The first model we’ll look at is the ECMWF.
The ECMWF keeps the northeast US trough very strong all the way through next weekend. It never allows the WAR to dominate the Western Atlantic, steering Irma west. The ECMWF has a very strong connection form between Irma and the NE trough. This connection allows the trough to pick Irma up and sling it out to sea as the Central US ridge builds in. A an upper level low (ULL) over the lower Mississippi valley will try to pull Irma NW closer to the coast, but with such a strong trough near Nova Scotia, it won’t have much influence.
The GFS, on the other hand, paints a much different picture.
The GFS has a strong WAR that almost completely reattaches itself to the ridge over the Central US. The NE US trough is long gone and only a very weak gap is present between the two ridges. As a result, the ULL near Memphis can pull Irma northwest into the coast.
So which solution is more likely? At the moment, that’s hard to say. One tool that forecasters like me use to evaluate how much uncertainty is present is known as ensembles. Ensembles are produced when the same model is run over and over again with very slightly different initial conditions. This produces a wide range of possible outcomes. If all the ensembles agree, the forecast is high confidence. If the ensembles disagree, the forecast is low confidence. What do the ensembles say about Irma?
This is the output from the ECMWF’s ensembles. Notice how they’re tightly clustered with a WNW track (red lines) until Irma gets to the SE Bahamas in about 5 days (white circle). After that, all bets are off track wise. Some members show the storm moving into the Gulf of Mexico, some show the storm hooking into the Southeast coast, and some show the storm barely escaping out to sea. Until those ensembles agree more, it would be irresponsible for me to speculate on where Irma will go past the Bahamas.
Still unsure about where the uncertainty comes from?
Each and every swirl here is a feature that could steer Irma one way or another. Expecting models to accurately and precisely forecast each and every one of these features is asking far too much. It’s always important to remember that in a chaotic, non-linear system, predicting the future is a remarkable challenge.
That’s why I’ve done what I’ve done here. I’ve outlined the pattern, given you a range of possible outcomes and how they could come to fruition, and I’ve explained not only what I know, but what I don’t know.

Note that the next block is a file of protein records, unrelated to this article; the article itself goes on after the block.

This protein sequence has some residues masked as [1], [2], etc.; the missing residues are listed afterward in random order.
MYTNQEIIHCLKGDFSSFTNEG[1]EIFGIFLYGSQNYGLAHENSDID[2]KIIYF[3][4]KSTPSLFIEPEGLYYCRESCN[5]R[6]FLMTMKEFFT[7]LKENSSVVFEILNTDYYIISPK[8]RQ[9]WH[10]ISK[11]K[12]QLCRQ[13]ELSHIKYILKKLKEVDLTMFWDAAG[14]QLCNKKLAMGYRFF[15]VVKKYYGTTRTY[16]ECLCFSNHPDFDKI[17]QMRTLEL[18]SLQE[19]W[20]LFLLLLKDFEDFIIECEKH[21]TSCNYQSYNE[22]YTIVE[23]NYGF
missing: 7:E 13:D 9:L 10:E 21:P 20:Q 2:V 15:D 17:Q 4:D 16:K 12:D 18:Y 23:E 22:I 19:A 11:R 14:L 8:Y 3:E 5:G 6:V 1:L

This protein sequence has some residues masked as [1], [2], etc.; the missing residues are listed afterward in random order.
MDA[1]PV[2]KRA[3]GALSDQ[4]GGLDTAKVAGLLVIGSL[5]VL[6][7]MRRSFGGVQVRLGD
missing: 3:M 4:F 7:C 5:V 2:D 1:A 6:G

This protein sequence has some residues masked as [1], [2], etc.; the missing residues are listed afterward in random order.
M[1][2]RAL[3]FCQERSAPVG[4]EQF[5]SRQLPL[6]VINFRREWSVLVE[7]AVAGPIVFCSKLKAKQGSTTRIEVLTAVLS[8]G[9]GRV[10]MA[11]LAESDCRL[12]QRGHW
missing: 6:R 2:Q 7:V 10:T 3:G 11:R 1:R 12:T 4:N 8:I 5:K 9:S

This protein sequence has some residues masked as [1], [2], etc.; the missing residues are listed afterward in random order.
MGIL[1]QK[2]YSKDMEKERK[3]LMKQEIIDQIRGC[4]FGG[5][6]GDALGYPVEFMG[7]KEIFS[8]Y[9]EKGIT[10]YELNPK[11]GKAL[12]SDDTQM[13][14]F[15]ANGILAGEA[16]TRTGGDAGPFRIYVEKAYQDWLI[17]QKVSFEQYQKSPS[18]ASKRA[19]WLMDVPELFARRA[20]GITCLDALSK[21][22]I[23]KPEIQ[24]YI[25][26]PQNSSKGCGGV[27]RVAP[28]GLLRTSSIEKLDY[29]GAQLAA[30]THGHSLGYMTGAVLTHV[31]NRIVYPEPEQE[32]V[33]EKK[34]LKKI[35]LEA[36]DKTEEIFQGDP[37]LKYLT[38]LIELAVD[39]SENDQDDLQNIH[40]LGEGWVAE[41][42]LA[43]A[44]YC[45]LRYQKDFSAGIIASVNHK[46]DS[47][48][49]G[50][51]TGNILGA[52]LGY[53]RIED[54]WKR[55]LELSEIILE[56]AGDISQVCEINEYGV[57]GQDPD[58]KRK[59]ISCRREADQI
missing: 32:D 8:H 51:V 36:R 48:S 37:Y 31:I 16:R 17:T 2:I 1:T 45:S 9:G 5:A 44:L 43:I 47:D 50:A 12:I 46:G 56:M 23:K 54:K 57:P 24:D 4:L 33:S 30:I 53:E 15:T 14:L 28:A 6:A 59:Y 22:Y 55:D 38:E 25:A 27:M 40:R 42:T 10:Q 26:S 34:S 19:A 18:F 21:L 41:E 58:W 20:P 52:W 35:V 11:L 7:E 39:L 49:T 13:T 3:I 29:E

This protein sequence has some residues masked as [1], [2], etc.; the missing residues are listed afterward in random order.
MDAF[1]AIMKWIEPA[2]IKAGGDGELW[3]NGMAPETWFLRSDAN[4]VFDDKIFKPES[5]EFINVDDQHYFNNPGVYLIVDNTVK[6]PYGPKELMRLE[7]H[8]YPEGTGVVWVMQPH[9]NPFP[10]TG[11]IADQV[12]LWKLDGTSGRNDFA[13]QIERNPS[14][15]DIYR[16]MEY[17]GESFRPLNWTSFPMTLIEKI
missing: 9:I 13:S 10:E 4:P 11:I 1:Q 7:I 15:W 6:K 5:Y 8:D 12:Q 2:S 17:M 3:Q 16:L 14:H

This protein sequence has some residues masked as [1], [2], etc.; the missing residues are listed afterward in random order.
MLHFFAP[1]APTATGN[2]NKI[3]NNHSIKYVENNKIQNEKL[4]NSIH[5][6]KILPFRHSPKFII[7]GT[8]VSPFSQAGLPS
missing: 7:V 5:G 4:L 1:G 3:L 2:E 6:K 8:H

I know that Irma will be a strong and very dangerous hurricane as it moves close to or through the Leeward Islands. I know that after the Leeward islands, the storm will track WNW towards the Southeast Bahamas, likely as a very strong system. I don’t know where the storm will go from there. I don’t know when or where the storm will make landfall, if it even does at all. Anyone who tells you that they do know where Irma’s headed or where it will make landfall is trying to fool you. We’ll be able to start honing in on potential landfall locations tomorrow, and by midweek we should have a pretty good idea where Irma’s headed.
Regardless, it’s never too early to be prepared for a hurricane. If you live anywhere along the East Coast from Florida to Maine, I’d recommend throwing in some extra non-perishable foods, bottled water, and batteries into your shopping cart early this week. Those are essential items to have if a hurricane makes landfall, and if the forecast begins to zero in on your area, every one of your neighbors will be looking for those same goods. If you get prepared now, and the storm misses, you can breathe a sigh of relief knowing you’re better prepared for the next one. If you’re not prepared, and the storm hits, you’ll be left joining a mad dash for supplies that are likely to run out in the days and hours before the storm arrives. Better to be safe than sorry!
There is one impact that will be felt down the length of the East Coast, no matter where Irma tracks, and that is large swells. Swells will arrive on Tuesday and will build steadily through the week. Exactly how big those swells get will depend on the exact track of the storms, but everyone from Maine to Miami will see breaking waves big enough to cause a rip current threat. Avoid going in the water and if you do, use extreme caution! Parts of the Atlantic coast of Florida could see waves big enough to cause serious problems such as beach erosion if the storm tracks close enough.
I’ll have much more information in the days to come as Irma slowly but steadily makes her way closer to the US. My next update here will be tomorrow morning when I’ll have a brief summary of the weather across the country.
Follow weather.us on Twitter for more frequent updates during the day tomorrow.